|Publication number||US4724356 A|
|Application number||US 06/917,882|
|Publication date||Feb 9, 1988|
|Filing date||Oct 10, 1986|
|Priority date||Oct 10, 1986|
|Publication number||06917882, 917882, US 4724356 A, US 4724356A, US-A-4724356, US4724356 A, US4724356A|
|Original Assignee||Lockheed Missiles & Space Co., Inc.|
|Export Citation||BiBTeX, EndNote, RefMan|
|Patent Citations (7), Referenced by (77), Classifications (26), Legal Events (7)|
|External Links: USPTO, USPTO Assignment, Espacenet|
The present invention relates to having a plurality of infrared generating cells forming a matrix. Each of the infrared generating cells includes a resistive element formed over and traversing an individual cavity formed on the surface portion of a semiconductor substrate. The resulting infrared generating cells have a low thermal mass and are isolated from each other, resulting in the capability of displaying IR scenes of high contrast and high spatial resolution, with a low power input.
With the increased complexity and expense of long wavelength infrared sensors, it is even more important that a means for testing such sensors be provided. The testing environment must include methods for realistically simulating anticipated operational environments during the ground test. Several types of multiple infrared display devices for simulating the anticipated environment exist. However, each of these has severe limitations that restricts its utilization.
A prior art approach to infrared sources utilizes a block of organic one-dimensional metal stressed at the ends and having a potential difference applied across the ends.
One such device is described in U.S. Pat. No. 4,245,161. That patent features a far infrared source made of an organic one-dimensional metal; that material has properties behaving like a metal along one crystal direction only above a certain temperature. Below that temperature, the material develops a gap at the metallic Fermi level which disappears when the crystal is stressed. In the device shown in U.S. Pat. No. 4,245,161, if the device is operated below the critical temperature and pressure is applied near the ends of the member, a potential difference is applied to electrodes situated near the ends.
Such a device is expensive to produce and is hard to operate. Moreover, a plurality of such devices cannot readily be formed into a matrix.
Another approach utilizes a radiator consisting of a thin-film nichrome heating element formed on a base of sapphire material. U.S. Pat. No. 4,378,489 describes a radiator that is interleaved with a resistance thermometer. The radiator and resistance thermometer are fabricated on a sapphire substrate. The sapphire substrate, which has excellent heat conductuity, is thermally isolated from its alumina substrate by epoxy. The sapphire base is further thermally isolated by cutting slots down through the sapphire base and the epoxy to the alumina substrate. Electrical contact is made to the radiator and the resistance thermometer via wire bonds made to gold pads.
The primary disadvantage of such a radiator is that they are expensive to manufacture and they cannot feasibly be formed into a matrix.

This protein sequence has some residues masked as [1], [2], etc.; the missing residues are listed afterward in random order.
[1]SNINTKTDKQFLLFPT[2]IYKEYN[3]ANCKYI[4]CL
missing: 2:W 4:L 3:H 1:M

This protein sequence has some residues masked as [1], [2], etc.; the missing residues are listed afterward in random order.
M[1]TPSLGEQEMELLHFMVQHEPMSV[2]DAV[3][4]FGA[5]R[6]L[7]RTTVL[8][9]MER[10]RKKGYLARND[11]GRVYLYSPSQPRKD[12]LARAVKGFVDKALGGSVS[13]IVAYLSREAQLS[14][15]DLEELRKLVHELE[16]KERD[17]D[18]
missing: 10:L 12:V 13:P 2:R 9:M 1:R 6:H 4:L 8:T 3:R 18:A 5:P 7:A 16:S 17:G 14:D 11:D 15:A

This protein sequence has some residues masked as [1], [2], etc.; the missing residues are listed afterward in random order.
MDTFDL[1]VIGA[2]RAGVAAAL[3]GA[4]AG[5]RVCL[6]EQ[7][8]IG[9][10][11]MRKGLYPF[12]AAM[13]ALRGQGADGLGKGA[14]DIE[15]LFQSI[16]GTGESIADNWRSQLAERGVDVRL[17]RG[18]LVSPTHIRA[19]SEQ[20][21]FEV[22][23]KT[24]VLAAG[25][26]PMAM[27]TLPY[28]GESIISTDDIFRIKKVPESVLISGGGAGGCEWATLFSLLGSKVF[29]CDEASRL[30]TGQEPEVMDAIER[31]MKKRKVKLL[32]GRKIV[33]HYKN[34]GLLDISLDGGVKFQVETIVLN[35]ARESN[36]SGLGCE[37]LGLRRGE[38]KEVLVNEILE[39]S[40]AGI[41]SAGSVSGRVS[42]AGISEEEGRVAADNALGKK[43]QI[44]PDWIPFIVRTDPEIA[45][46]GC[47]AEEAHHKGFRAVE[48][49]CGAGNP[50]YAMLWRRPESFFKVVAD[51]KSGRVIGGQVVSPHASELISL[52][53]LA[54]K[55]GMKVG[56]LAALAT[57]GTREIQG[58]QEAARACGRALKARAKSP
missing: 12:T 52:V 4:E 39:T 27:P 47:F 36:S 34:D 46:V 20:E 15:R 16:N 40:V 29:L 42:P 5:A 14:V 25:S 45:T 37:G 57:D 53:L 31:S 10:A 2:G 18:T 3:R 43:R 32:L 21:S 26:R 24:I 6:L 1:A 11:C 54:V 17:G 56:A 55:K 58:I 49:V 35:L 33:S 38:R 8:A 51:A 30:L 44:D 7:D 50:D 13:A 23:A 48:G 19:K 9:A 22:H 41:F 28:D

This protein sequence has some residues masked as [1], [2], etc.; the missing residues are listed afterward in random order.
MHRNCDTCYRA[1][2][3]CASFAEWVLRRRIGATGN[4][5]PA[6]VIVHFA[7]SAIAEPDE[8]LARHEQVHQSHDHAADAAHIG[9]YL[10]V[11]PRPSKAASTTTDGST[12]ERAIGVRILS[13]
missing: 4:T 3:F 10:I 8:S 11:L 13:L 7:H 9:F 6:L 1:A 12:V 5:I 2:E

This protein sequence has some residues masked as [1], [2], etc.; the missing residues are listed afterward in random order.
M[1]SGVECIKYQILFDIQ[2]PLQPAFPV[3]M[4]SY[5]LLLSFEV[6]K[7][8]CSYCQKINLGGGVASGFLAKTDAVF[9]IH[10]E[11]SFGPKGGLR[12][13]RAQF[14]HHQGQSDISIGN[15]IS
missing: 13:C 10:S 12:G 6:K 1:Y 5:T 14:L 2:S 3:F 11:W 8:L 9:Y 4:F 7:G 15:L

Another approach which allows heat sources to be formed in matrix is disclosed in U.S. Pat. No. 4,035,607. That patent features a thermal display comprising an array of semiconductor heater means having a larger cross-sectional area at the display surface than at the support surface. The semiconductor heating elements are formed on a semiconductor substrate and are thermally isolated from each other by insulating material such as epoxy.
Since the elements of such a device are not thermally isolated from each other or the substrate, it would take considerably more power to heat the elements to produce equivalent infrared energy. Also, heat developed in one element is more rapidly transferred to neighboring elements, so that high spatial resolution and high contrast between neighboring elements is difficult to achieve.
FIG. 1 is a surface view of an array of infrared generating cells.
FIG. 1A is a sectional view taken along line 1A in FIG. 1.
FIG. 2 is an isometric view of a single infrared generating cell.
FIG. 3 is a schematic diagram of an array showing how the cells of the array are connected electrically.
FIGS. 4A-4D illustrate the method of fabricating the array of infrared cells.
Referring now to FIG. 1, a portion of the array 2 of the present invention is shown. The array 2 may be, for example, as large as 128×128 cells. The array 2 is formed of a plurality of infrared generating cells 4. FIG. 1A, which is a sectional view taken along line 1A in FIG. 1, shows a sectional view of a single infrared generating cell 4.
The infrared generating cell 4 includes a resistive element 6 and a diode 8 connected in series.
The resistive element 6 is fabricated on a silicon substrate 10 using mioroelectronic techniques. An inverted pyramid cavity 12 is formed in the silicon substrate 10 and the resistive element 6 traverses the cavity 12.
The diode 8 consists of a strip cathode 14 surrounded by a U-shaped anode 16. The cathode 14 of the diode 8 is connected to one terminal 18 of the resistive element by an elongated conductive strip 20. A rectangular border of boron 22 is diffused around each infrared generating cell 4 to electrically isolate each infrared generating cell from adjacent cells in the array.
As can be seen in FIG. 1 and FIG. 2, the infrared generating cells are interconnected into an array by conductive lattices 24 and 26. Lattice 24 is formed on the surface of the epitaxial layer 28 that has been formed on the silicon substrate 10. Lattice 26 connects the terminals of the resistive elements in a row to each other and to a conventional connecting pad (not shown) on the edge of the array 2. Lattice 24 is also formed on the surface of epitaxial layer and is insulated from lattice 26 at the areas where the two lattices cross. Lattice 24 connects the anode 16 of the diodes in a column to each other and to a conventional connecting pad (not shown) on the edge of the array 2.
A particular infrared generating cell can be actuated by applying a positive electrical pulse to one row 32 of the lattice connected to the terminal of the resistive element in that infrared generating cell while applying a negative electrical pulse to the column 34 of the lattice connected to the anode of the diode in that infrared generating cell. This can be better understood by reference to FIG. 3 which shows selected infrared generating cell 38 being activated by a positive electrical pulse being applied to row 32 of the lattice while applying a negative electrical pulse column 34 of the lattice.